I got into this situation where I needed to do some adjustments in the firewall but it was on the other side of the earth and only managable from browser on the LAN.
Only port 22 was open and pointing to a Linux server. (ie no GUI, terminal only)
So what I did in this situation:
From SSH I installed and enabled XRDP on the Linux device and made it listen on port 3389
Enabled the SSH tunneling on my Putty client, defining the following:
Under “Connection” ->SSH->Tunnels
-set “source port” 3390 (choose a free port on your computer)
-set “destination” local IP:3389 (or whichever port you want to tunnel)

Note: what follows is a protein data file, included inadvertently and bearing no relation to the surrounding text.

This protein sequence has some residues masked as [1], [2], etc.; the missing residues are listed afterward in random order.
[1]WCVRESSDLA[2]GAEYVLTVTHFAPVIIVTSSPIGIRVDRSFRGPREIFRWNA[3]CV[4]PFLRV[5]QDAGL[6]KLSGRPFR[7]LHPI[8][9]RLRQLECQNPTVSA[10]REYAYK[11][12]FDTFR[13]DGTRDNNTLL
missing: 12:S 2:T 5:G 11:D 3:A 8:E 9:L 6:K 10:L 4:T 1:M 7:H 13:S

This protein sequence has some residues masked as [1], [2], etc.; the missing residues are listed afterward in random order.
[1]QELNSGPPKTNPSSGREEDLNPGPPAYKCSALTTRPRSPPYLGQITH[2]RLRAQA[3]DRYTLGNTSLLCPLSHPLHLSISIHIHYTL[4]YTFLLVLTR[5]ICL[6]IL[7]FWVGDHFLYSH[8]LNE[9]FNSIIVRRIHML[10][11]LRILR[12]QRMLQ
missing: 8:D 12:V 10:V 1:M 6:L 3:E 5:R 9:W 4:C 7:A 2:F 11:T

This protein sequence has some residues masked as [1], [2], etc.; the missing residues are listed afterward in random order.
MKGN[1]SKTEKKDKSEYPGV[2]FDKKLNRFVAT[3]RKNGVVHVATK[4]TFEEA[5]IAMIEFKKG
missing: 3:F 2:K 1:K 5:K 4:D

An RDP connection to your host is now available via the SSH tunnel:
RDP to 127.0.0.1:3390
From X terminal on the LAN you are then in control of your firewall with a WEB browser.
The tunneling is supposedly set up just as easy from a Linux client with the following command:
ssh -L 3390:127.0.0.1:3389 -l remote_user remote_host
If you can’t get in the usual way there are often other means to open a backdoor. Needless to say brute force attacks and various techniques and exploits could be used to gain access. Firewall IPS and IDS systems should be used to prevent this along with strong password policies. Your network is only as secure as the weakest link.